Is home where the heart is – or where the grandparents live?
Dr. and Mrs. Home Town are new parents and have realized that having grandparents nearby can add a whole new dimension to parenthood, namely, sanity.
They hope to move back home, take on their first mortgage, and re-establish themselves with old friends in familiar haunts.
Since Dr. HT originally submitted his application, he has decided to forego his current path to partnership and instead take an academic position with a fairly lucrative base salary of $450k.
He has managed to negotiate a great deal working M – F only and has the opportunity to work extra if he decides he’d like to pad his retirement.
Mrs. HT is currently an RN turned SAHM [Stay At Home Mom] who is planning to work just enough to fill out her retirement account after they move.
I based my calculations on his $450k + her $20k total income and did not include any side income.
Dr. HT has also since told me that they currently are looking only at houses of $600k and below.
I wanted a cushion so went with the $700k just in case they stumble across that one house that steals their hearts.
Based on a 20-year mortgage timed to end at Dr. HT’s retirement, I estimated that their savings rate will go from 35% to 25% (I don’t include debt service in savings calculations), even though Mrs. HT’s income will go 100% into retirement (which I did not include in the savings rate for calculation purposes).
Dr. HT has also shared with me that he is saving cash above and beyond the 35% they are currently putting into investments.
That tells me that my calculated living expenses (below) are probably overestimating their real consumption.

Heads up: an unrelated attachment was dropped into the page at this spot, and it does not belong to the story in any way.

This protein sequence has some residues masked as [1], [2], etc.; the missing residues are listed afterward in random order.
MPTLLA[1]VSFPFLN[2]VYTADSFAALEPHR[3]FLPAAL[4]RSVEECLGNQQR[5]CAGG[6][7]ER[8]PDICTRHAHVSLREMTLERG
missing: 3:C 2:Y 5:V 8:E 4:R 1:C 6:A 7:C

He has not yet decided whether to take out a “doctor loan” or use part of the cash savings toward the down payment.
My calculations are based on a 100% doctor loan – I think they’ll need any savings to buy furniture and fix up the inevitable “issues” all new homeowners deal with in the first year.
* You’re familiar with the area
* It’s in the good ole’ LCOL Midwest
* Mrs. HT’s nursing education and experience is highly marketable
* Can work beyond age 55, if necessary
* HTs appear to have a fairly frugal lifestyle
* Not buying a vineyard (Couldn’t help myself – see my prior analysis.)
* You’re just now starting a new job. What if it doesn’t work out?
* You’re planning on saving very little for college – what if you change your mind in 18 years?
* Taking a doctor loan will cost a little more.
Assumptions (I will use conservative estimates wherever there is an uncertainty.)
* 6% average long-term returns on savings (Assuming no emotional mistakes in upcoming bear markets and corrections)
* Average inflation of 3%
* You retire in 20 yrs. I also calculated a 20-yr mortgage to be paid off at retirement.
* No more children
* You have plenty of appropriate life and LTDI in place.
* No divorce
* Savings of ~25%/yr after you buy the house and start your new job
* No private school tuition
* No significant financial assistance for other family members
* Reasonably good health
Given the above, it appears that Dr. HT would retire with ~$5.6M in savings in 20 years.
My calculations show current living expenses are ~$138k (before the mortgage), which inflates out to ~$250k in future COL (20 yrs).
Under the 4% rule, the HTs would be able to draw ~$224k/yr from their investments.
This is not a huge concern to me because I consider the above calculations fairly conservative, but I do hope they will take notice.